Search Images Maps Play YouTube News Gmail Drive More »
Sign in
Screen reader users: click this link for accessible mode. Accessible mode has the same essential features but works better with your reader.

Patents

  1. Advanced Patent Search
Publication numberUS7097825 B2
Publication typeGrant
Application numberUS 10/082,130
Publication dateAug 29, 2006
Filing dateFeb 25, 2002
Priority dateFeb 23, 2001
Fee statusPaid
Also published asCA2439298A1, EP1381311A2, EP1381311A4, US20030017612, WO2002068930A2, WO2002068930A3
Publication number082130, 10082130, US 7097825 B2, US 7097825B2, US-B2-7097825, US7097825 B2, US7097825B2
InventorsMichael Gerber
Original AssigneeAllos Therapeutics, Inc.
Export CitationBiBTeX, EndNote, RefMan
External Links: USPTO, USPTO Assignment, Espacenet
Methods and reagents to acquire MRI signals and images
US 7097825 B2
Abstract
Method for obtaining BOLD MRI images with allosteric effector compounds are disclosed. Methods for the determination of tumor oxygenation and for an optimal time for initiating radiation therapy are also disclosed.
Images(9)
Previous page
Next page
Claims(11)
1. A method for measuring a blood oxygen level-dependent magnetic resonance imaging signal, compnsing
a) administering an effective amount of an allosteric effector compound capable of decreasing hemoglobin binding affinity for oxygen; and
b) performing a blood oxygen level-dependent magnetic resonance imaging scan, whereby said blood oxygen level-dependent magnetic resonance imaging signal is measured, wherein the allosteric effector compound is a compound selected from the group consisting of:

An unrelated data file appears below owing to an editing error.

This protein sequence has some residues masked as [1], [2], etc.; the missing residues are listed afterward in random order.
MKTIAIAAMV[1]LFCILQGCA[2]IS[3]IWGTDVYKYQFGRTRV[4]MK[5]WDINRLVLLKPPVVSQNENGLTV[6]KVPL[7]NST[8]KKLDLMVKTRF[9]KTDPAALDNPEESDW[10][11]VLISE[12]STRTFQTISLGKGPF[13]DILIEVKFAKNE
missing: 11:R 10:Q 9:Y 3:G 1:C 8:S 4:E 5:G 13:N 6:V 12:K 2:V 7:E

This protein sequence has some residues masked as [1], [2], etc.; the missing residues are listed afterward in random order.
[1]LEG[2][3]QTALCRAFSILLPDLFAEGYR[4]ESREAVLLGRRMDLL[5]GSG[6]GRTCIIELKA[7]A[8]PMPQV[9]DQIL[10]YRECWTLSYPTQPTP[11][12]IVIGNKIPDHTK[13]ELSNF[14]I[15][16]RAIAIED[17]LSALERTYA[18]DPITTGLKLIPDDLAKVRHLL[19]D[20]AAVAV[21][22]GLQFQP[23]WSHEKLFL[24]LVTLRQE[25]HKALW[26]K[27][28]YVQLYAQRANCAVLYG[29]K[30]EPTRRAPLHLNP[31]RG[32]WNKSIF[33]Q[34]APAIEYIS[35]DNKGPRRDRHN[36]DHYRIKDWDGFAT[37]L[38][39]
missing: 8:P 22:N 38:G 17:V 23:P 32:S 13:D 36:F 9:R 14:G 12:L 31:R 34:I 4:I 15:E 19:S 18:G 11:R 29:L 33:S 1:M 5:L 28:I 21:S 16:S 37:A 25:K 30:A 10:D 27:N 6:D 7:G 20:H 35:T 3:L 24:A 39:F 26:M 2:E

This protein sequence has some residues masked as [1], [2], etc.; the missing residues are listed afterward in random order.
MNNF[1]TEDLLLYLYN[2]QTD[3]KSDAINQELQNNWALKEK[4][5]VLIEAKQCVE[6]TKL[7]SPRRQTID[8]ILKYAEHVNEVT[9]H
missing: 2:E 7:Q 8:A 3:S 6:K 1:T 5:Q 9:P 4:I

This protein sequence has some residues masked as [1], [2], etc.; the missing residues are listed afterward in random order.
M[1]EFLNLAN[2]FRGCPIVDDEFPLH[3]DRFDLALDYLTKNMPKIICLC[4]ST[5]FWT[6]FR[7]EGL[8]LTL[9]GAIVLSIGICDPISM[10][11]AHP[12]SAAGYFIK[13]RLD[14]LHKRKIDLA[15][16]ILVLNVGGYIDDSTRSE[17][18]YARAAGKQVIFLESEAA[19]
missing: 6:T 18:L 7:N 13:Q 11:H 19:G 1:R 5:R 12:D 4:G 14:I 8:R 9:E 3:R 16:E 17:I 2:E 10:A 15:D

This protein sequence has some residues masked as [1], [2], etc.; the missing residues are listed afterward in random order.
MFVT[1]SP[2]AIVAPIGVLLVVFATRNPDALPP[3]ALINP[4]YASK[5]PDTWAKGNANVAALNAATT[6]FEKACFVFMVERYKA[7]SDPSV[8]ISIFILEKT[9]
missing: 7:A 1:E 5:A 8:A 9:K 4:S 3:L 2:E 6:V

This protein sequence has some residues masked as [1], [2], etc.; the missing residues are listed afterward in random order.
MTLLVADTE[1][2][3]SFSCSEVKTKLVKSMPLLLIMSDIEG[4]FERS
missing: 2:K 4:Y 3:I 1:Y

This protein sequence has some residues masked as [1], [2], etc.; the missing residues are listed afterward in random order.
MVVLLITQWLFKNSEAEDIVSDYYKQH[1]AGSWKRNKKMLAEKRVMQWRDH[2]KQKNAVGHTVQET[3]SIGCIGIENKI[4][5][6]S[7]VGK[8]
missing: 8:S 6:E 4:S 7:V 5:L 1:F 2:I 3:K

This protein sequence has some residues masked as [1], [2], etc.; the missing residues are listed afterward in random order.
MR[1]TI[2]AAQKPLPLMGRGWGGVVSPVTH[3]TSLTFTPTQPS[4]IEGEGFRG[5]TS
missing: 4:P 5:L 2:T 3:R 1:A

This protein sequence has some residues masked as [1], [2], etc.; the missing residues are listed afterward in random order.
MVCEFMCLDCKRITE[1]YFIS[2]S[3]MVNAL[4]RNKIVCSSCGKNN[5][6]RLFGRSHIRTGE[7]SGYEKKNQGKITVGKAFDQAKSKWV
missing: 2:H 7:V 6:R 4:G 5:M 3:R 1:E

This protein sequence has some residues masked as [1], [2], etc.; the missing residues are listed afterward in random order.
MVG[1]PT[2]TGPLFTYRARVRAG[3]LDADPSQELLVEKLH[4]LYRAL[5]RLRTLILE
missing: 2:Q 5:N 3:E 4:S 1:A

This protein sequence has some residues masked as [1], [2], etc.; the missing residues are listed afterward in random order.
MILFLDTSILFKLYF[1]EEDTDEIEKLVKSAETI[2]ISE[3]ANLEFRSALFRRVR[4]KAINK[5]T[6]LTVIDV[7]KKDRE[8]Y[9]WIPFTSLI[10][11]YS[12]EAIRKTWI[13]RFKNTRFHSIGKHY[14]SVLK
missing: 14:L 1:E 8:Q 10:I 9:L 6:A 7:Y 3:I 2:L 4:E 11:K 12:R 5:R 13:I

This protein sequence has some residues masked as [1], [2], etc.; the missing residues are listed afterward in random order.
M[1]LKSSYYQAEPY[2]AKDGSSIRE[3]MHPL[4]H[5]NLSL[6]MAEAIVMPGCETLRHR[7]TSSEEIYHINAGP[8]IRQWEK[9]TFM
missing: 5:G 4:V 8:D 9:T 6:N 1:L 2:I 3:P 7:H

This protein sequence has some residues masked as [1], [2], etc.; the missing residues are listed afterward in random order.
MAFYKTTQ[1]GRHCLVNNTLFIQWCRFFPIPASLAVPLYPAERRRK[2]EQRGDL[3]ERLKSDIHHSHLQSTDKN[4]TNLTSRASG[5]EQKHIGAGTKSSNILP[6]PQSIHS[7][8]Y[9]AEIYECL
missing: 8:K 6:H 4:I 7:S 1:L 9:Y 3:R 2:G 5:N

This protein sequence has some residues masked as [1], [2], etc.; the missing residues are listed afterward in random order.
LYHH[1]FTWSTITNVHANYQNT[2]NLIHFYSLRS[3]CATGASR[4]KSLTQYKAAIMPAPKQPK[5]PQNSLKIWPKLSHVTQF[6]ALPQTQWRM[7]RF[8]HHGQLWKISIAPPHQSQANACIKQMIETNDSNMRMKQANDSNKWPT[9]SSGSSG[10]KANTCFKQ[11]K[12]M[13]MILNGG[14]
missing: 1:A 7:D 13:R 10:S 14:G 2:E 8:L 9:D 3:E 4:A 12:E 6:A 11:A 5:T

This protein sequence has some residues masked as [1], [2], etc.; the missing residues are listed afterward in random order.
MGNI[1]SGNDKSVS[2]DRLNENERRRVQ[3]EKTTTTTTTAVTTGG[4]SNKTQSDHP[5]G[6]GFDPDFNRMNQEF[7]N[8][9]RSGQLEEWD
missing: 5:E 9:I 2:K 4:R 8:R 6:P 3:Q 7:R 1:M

a compound having the formula:
where R1-5 may be hydrogen, halogen, or a substituted or unsubstituted C1-3 alkyl group and may be the same or different,
R6-7 may each be hydrogen or methyl and may be the same or different, and
R8 may be hydrogen, a substituted or unsubstituted C1-3 alkyl group, or a salt cation, and X and Z are CH2, NH, or O;
a compound having the formula:
where X and Z may each be CH2, CO, NH or O, and Y may be CO or NH, which the caveat that X, Y, and Z must all be different from each other, and
R2-6 can be the hydrogen, halogen, substituted or unsubstituted C1-3 alkyl groups, and may be the same or different,
R7-8 can be hydrogens, methyls, ethyls, or alkyl groups in a ring connecting the two, and
R9 can be a hydrogen, lower alkyl, or salt cation;
a compound having the formula:
where R3-6 can be the hydrogen, halogen, substituted or unsubstituted C1-3 alkyl group, or a C1-3 ether or ester, and these moieties may be the same or different, or alkyl moieties of an aromatic or aliphatic ring incorporating two of the R3-6,
R1 can be connected to any position on the phenyl ring, and
sites R7-8 can be hydrogen, halogen, methyl, ethyl, and these moieties may be the same or different, or alkyl groups in a ring connecting the two, and
R9 can be a hydrogen, halogen, C1-3 lower alkyl, or salt cation;
a compound having the formula:
where R1 can be connected to any position on the phenyl ring, and
sites R7-8 can be hydrogen, halogen, methyl, ethyl, and these moieties may be the same or different, or alkyl groups in a ring connecting the two, and
R2 is defined as a substituted or unsubstituted aromatic compound, a substituted or unsubstituted alkyl ring compound, or a substituted or unsubstituted phthalimide compound,
X is a carboxyl,
Y is a nitrogen,
and R2 completes the phthalimide compound by being bonded to both X and Y; and
where X, Y, and Z, may either be CH2, NH, O, or N, with the caveat that each are different from the other;
a compound having the formula: